Did Congress Legislate Skin Cancer for Americans?
In 2008, a study was conducted in Europe that found that CFL bulbs do emit UVB and traces of UVC radiation. They concluded that prolonged exposure to CFL bulbs from a fairly close distance could meet or even exceed the workplace limit that was established to preserve employees’ retinal and skin damage.
A more recent study by the New York State Stem Cell Science and Stony Brook University in New York has come up with similar results as the earlier European study. This study focused on finding out if and how bad the UV rays from CFL bulbs affected skin cells. Lead researcher Miriam Rafailovich from Stony Brook University explained:
“Our study revealed that the response of healthy skin cells to UV emitted from CFL bulbs is consistent with damage from ultraviolet radiation. Skin cell damage was further enhanced when low dosages of TiO2 nanoparticles were introduced to the skin cells prior to exposure.”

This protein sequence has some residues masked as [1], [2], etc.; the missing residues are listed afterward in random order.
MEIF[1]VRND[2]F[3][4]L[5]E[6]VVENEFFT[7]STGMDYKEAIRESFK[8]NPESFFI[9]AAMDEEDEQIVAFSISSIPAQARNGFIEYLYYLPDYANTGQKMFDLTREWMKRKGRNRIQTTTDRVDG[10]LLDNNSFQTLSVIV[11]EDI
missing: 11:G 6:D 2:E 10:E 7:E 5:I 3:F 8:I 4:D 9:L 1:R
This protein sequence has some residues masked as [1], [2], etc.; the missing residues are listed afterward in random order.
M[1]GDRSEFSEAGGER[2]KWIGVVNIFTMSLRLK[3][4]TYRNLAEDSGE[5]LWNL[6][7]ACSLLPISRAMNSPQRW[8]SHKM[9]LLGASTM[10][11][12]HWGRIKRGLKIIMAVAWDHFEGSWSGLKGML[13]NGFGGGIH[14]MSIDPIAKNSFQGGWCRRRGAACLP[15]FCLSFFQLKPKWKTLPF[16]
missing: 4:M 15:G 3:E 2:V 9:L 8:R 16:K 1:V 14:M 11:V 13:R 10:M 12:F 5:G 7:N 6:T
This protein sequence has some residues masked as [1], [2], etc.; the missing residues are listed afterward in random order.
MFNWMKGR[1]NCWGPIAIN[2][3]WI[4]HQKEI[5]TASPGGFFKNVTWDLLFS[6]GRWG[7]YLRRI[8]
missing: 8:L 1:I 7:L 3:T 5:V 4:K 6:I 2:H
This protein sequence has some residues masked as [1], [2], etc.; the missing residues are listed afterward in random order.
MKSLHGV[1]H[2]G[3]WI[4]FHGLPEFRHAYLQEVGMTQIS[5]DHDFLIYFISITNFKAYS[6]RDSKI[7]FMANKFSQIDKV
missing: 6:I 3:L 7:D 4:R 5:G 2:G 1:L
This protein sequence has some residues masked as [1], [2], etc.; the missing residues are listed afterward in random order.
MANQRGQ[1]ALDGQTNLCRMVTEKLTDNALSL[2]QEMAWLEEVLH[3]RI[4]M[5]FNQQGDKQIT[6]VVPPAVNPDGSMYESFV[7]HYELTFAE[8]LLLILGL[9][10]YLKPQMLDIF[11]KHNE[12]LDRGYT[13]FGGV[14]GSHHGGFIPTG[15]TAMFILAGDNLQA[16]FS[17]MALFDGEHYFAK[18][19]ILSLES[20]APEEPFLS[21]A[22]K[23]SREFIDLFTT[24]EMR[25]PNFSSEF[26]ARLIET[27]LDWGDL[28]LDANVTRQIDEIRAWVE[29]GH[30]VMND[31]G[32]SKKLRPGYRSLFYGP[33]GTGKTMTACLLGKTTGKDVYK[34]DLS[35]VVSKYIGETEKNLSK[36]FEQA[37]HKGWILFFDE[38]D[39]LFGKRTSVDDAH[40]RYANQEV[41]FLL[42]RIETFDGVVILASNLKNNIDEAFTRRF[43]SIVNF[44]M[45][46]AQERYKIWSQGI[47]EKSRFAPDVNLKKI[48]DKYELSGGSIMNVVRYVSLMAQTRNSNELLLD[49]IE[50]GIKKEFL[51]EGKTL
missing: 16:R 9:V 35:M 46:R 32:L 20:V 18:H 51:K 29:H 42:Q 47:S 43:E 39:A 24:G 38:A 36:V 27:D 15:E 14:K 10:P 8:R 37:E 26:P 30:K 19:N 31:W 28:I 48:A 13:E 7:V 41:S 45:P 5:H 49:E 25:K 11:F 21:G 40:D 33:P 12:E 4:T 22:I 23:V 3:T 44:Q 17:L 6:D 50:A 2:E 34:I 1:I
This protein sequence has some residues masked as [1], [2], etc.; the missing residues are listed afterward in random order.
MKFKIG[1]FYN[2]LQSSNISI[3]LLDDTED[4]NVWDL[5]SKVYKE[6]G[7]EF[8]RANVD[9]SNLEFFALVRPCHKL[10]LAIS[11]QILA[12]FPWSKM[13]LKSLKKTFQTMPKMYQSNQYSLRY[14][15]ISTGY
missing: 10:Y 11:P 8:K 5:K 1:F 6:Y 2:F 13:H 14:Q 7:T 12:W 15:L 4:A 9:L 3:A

TiO2 is a chemical used in most sunscreens or sunblocks. When the sunscreen was applied to the skin and then exposed to the old fashioned incandescent light bulbs, there were no harmful effects found. Exposing the skin to CFL bulbs in close proximity for a prolonged time did reveal UV damage to the healthy skin. Rafailovich added:
“Despite their large energy savings, consumers should be careful when using compact fluorescent light bulbs. Our research shows that it is best to avoid using them at close distances and that they are safest when placed behind an additional glass cover.”
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